Allow me to continue to introduce myself. I have several causes that I quite literally wear on my sleeve:  Live United, Suicide Prevention, Live Strong, Cancer Survivors, Prevention of Childhood Abuse, Breast Cancer Awareness, Mental Health Awareness, and Alzheimer Awareness. And there is one cause that I wear in my heart – a cause which is really three-in-one.  It goes like this: Every Woman Counts, Every Mother Counts, and Every Child Counts. I feel it is my responsibility as a slow white male to assist with their lives on a daily basis.

I have developed a mantra to help me with the how part of my responsibilities, both to myself and to my chosen causes.  As a slow white male, my mantra goes like this and takes the form of a mathematical formula:

V+ M+ G 1 + G 2 + C to the third power = J over the number 168

V = vision – the vision to provide an environment where people can be successful. This vision requires a listening attitude.

M = mission – my personal mission in this life is to have fun. Fun is a common theme for me, and I feel that none of us can be successful without having fun.  Unfortunately, this is something many, if not most have forgotten.  Can you name, for example, the 7 dwarfs?  If you forgot one, I bet it is Happy.  He is the one we too often forget.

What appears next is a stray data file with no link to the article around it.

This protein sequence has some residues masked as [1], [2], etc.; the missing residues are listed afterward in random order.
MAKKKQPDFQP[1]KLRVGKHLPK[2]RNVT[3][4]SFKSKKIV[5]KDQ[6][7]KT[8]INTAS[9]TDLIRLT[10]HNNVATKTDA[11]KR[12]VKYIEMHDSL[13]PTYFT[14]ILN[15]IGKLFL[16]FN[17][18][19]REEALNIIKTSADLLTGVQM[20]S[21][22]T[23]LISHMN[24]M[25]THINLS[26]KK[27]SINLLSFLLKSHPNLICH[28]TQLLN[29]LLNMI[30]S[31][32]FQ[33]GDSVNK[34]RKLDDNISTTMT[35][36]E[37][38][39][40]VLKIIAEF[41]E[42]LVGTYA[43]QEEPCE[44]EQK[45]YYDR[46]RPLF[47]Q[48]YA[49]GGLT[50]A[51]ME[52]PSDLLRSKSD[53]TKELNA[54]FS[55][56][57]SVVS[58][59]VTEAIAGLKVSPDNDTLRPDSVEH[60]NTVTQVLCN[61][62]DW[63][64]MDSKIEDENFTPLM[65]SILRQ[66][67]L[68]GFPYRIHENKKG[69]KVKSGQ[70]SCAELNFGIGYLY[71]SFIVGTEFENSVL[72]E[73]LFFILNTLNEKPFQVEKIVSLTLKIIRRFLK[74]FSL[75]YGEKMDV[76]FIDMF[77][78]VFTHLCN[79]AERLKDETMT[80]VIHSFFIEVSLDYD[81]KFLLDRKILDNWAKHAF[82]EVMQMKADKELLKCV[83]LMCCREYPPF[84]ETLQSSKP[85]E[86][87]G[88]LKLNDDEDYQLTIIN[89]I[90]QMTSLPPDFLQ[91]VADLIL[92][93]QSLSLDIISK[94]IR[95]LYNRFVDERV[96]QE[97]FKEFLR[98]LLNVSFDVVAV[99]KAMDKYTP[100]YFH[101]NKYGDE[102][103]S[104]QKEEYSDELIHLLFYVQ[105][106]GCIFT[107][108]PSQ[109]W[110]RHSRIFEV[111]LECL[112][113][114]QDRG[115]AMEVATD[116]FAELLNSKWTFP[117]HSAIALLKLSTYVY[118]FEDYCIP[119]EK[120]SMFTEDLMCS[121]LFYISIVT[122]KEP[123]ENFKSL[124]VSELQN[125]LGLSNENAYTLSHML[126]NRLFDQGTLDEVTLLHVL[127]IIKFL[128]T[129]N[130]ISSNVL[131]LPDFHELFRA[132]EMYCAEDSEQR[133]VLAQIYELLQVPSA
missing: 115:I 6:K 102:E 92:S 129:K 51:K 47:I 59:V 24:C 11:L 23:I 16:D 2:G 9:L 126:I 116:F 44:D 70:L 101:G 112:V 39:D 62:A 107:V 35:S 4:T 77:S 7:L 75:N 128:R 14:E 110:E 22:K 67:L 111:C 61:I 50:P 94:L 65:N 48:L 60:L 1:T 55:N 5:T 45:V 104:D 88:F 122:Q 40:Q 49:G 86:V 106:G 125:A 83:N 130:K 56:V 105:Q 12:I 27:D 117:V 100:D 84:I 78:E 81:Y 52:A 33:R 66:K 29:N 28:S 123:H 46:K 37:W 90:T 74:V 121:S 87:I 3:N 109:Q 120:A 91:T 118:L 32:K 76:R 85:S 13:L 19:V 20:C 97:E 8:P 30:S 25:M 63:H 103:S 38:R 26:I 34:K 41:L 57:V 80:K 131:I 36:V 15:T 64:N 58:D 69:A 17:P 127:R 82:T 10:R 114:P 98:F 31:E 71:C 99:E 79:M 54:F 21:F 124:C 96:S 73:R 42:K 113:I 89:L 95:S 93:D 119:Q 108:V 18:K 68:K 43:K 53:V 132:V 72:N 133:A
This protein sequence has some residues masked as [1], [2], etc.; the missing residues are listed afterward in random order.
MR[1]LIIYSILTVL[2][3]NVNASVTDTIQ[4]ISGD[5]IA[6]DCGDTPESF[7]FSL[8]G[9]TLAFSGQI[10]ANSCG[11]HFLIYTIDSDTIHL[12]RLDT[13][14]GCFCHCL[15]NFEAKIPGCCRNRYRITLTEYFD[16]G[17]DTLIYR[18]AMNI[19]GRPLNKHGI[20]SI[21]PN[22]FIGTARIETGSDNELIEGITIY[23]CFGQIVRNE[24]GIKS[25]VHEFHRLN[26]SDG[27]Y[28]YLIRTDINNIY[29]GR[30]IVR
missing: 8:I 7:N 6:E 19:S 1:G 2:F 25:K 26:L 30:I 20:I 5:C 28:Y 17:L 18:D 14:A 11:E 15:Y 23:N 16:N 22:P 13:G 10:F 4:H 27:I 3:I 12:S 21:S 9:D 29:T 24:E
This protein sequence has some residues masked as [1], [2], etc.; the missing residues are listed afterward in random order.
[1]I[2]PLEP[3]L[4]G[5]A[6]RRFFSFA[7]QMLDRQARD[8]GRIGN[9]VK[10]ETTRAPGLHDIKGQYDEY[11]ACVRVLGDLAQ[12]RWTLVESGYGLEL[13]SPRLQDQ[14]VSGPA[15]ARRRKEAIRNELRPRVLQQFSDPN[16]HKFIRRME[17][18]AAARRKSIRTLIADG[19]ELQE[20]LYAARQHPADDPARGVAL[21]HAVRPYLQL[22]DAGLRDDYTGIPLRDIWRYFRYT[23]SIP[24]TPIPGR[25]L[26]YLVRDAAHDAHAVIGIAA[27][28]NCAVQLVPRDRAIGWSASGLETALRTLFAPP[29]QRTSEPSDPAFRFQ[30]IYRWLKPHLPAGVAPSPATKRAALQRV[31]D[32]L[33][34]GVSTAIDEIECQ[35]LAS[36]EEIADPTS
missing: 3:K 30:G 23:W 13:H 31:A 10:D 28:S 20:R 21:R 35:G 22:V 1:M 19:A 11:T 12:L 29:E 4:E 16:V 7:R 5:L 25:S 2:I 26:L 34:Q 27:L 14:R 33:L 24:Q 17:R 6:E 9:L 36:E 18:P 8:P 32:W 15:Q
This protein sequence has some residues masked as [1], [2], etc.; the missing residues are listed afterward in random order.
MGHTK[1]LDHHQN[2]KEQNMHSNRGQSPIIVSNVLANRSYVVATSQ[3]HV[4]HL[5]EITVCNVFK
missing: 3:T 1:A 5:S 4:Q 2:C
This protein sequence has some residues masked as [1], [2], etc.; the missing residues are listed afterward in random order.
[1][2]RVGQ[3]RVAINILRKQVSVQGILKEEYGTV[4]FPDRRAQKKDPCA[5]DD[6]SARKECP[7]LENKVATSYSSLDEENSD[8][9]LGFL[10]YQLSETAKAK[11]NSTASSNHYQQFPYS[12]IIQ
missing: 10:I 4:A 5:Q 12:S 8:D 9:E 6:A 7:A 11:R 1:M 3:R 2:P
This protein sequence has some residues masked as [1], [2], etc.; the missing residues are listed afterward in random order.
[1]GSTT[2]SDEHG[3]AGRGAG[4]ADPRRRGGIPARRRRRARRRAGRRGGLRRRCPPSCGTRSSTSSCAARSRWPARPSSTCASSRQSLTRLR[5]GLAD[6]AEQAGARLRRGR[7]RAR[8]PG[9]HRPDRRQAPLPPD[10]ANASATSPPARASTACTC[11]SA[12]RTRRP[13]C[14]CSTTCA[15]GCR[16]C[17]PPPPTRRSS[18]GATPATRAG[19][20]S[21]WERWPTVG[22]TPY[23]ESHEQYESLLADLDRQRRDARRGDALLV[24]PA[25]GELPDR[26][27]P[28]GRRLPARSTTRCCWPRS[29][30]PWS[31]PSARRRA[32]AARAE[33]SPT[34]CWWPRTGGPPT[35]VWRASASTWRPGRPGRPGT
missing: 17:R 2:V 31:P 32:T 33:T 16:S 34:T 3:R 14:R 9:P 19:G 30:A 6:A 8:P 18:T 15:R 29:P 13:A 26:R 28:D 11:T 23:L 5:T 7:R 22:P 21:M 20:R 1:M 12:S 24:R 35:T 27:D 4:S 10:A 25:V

G1= My first goal, which is to share.  Sharing is not hard to do. Didn’t John the Evangelist say that if we have two coats that we should share one with someone who doesn’t?

G2 = Learning, my second goal. I make it a point to learn something new every day. It is simple.  If you haven’t learned something new today, get out a map out a find out the population of Omro. As of the 2010 census it was 3517!  And of course, if you have a bible on your bed stand, open it, read any page, and learn something new.

C = Caring.  Caring to the third power.  Caring first for myself.  If you are in an airplane and you need the oxygen mask, you are always instructed to put yours on first before assisting others with theirs. The second type of caring is to care for the person(s) who listens and does not judge. These are your true friends. Take care of them by listening and not judging them as well. Caring to third power is to care for the group you are with at the time.  People need to know they are cared for before they will care about you or your causes.